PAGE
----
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Brian Eno's Another Green World (33 1/3) von [Dayal, Geeta]
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Brian Eno's Another Green World (33 1/3) Kindle Edition

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Mention in Nottingham Evening Post, February 2010

"Dayal's lucid, elegant deconstruction of Brian Eno's most beguiling album is also an inspiring, delightful inquiry into the nature of creativity and constraint. Anyone interested in art making needs to read this." Ed Park, author of Personal Days

"Dayal's unique and fresh take, which also delves into Discreet Music, is a must read for Eno fans and makes a great primer for the uninitiated."-Flagpole Magazine

Selected by Flavorwire as one of "10 Great Books about Music by Female Writers" http: //

Article by author Geeta Dayal in Frieze, 1st June 2010, with a puff for the book in the end.

."..the best short introduction to Eno's work and ethos going." The Wire, February 2010

The book itself is a masterpiece; it's not just a book about the making of a record, it's a book about how to make art and how to think about how to make art.--Amanda Palmer


The serene, delicate songs on Another Green World sound practically
meditative, but the album itself was an experiment fueled by
adrenaline, panic, and pure faith. It was the first Brian Eno album to
be composed almost completely in the confines of a recording studio,
over a scant few months in the summer of 1975. The album was a proof
of concept for Eno's budding ideas of "the studio as musical
instrument," and a signpost for a bold new way of thinking about

In this book, Geeta Dayal unravels Another Green World's abundant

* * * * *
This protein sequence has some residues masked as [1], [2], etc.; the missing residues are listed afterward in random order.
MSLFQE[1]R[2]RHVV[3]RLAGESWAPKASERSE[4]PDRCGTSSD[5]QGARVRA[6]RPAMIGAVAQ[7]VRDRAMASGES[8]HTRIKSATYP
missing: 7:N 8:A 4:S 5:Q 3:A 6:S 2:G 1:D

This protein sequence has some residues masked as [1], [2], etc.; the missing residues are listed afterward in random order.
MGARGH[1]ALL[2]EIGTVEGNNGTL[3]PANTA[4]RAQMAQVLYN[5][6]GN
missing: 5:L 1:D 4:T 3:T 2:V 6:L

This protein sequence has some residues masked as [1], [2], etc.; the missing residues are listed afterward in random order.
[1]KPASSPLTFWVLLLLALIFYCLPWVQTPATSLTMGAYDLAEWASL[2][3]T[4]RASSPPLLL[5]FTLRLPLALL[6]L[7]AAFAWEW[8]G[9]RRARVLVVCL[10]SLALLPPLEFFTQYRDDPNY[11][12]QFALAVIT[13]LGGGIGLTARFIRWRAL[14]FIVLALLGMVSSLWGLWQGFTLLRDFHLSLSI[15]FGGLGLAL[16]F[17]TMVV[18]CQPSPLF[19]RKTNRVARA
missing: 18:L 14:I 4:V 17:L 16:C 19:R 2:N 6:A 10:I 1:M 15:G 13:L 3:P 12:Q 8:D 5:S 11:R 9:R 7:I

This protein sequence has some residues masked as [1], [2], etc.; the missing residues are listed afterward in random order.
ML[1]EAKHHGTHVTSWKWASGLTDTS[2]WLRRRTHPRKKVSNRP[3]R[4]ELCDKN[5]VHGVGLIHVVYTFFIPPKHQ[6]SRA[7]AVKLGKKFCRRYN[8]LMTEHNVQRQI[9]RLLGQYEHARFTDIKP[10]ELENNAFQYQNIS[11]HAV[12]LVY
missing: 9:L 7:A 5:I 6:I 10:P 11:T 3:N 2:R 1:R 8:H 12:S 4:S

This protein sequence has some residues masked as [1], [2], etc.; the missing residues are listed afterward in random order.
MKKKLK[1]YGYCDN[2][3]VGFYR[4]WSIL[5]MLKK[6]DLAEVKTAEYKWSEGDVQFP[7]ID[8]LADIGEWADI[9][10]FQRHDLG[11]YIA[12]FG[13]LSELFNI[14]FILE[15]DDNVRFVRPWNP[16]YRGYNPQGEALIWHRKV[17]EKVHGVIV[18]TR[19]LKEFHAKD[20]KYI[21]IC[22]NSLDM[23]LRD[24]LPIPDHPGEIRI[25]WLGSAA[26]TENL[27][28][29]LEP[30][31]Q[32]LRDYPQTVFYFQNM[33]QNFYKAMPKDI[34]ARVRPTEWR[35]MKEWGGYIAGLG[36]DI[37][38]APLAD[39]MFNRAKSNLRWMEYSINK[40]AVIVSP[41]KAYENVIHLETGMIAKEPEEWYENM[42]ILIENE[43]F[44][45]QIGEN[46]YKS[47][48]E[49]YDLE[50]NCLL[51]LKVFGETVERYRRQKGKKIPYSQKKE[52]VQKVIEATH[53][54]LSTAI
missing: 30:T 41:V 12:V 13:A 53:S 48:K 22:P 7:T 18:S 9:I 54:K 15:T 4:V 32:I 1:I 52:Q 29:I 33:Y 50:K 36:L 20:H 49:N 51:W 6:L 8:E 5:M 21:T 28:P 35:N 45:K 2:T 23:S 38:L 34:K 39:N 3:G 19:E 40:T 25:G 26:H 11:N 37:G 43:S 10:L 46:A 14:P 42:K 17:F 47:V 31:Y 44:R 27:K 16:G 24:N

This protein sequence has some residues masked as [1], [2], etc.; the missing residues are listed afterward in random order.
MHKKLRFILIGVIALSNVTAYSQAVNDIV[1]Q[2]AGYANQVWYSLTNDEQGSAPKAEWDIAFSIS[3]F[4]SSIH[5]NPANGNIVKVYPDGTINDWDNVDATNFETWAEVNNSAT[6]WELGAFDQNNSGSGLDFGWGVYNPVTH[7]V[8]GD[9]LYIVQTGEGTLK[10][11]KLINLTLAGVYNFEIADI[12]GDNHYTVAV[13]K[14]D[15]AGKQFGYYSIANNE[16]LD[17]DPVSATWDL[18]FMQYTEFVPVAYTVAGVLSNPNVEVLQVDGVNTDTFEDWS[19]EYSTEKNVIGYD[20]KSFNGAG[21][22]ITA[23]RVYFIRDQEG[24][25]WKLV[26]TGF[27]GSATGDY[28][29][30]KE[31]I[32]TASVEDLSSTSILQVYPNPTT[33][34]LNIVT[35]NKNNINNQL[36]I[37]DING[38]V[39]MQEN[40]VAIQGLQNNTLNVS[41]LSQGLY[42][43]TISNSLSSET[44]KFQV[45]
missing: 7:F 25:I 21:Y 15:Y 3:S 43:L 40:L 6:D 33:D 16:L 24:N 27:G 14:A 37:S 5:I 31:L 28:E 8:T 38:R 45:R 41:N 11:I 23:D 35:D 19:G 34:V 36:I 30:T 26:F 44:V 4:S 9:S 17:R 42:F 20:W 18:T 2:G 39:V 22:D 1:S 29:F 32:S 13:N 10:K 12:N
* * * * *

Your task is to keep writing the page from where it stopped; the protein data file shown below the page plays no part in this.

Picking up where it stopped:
mysteries, venturing into its dense thickets of sound. How was an
album this cohesive and refined formed in such a seemingly ad hoc way?
How were electronics and layers of synthetic treatments used to create
an album so redolent of the natural world? How did a deck of cards
figure into all of this? Here, through interviews and archival
research, she unearths the strange story of how Another Green World
formed the link to Eno's future -- foreshadowing his metamorphosis
from unlikely glam rocker to sonic painter and producer.


  • Format: Kindle Edition
  • Dateigröße: 432 KB
  • Seitenzahl der Print-Ausgabe: 135 Seiten
  • Verlag: Continuum; Auflage: 1 (1. November 2009)
  • Verkauf durch: Amazon Media EU S.à r.l.
  • Sprache: Englisch
  • ASIN: B00LGSQ30G
  • Text-to-Speech (Vorlesemodus): Aktiviert
  • X-Ray:
  • Word Wise: Aktiviert
  • Verbesserter Schriftsatz: Aktiviert
  • Durchschnittliche Kundenbewertung: 5.0 von 5 Sternen 1 Kundenrezension
  • Amazon Bestseller-Rang: #594.523 Bezahlt in Kindle-Shop (Siehe Top 100 Bezahlt in Kindle-Shop)

  •  Ist der Verkauf dieses Produkts für Sie nicht akzeptabel?


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Format: Taschenbuch Verifizierter Kauf
Für den "Brian Eno" Fan und Liebhaber dieses "Jahrhundert" Albums ein Muss!
Es gibt viele Infos aus anderen Dokumenten, wie Artikeln und Interviews in einen leicht verständlichen Englisch.
Das Jahr 1975 und seine kulturellen und künstlerischen Einflüsse werden am Beispiel von anderen Bands und Alben verdeutlicht.
So wird Enos "Discreet Music" mit dem verstörenden Album "Metal Machine Music" von Lou Reed (RIP), einem seiner "Heroes" von "Velvet Underground", gegenüber gestellt. Dies zeigt wohl die gesamte Spannbreite des Musikjahres 1975.
Die Platte wird Stück für Stück analysiert und beispielsweise der Einfluss auf das "Low" Album von David Bowie (RIP),
an dem "Brian Eno" auch massgeblich mitgearbeitet hat, thematisiert.
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Die hilfreichsten Kundenrezensionen auf (beta) 3.6 von 5 Sternen 20 Rezensionen
31 von 36 Kunden fanden die folgende Rezension hilfreich
5.0 von 5 Sternen Excellent short guide to a landmark recording and its environment. 5. November 2009
Von Steven Yates - Veröffentlicht auf
Format: Taschenbuch Verifizierter Kauf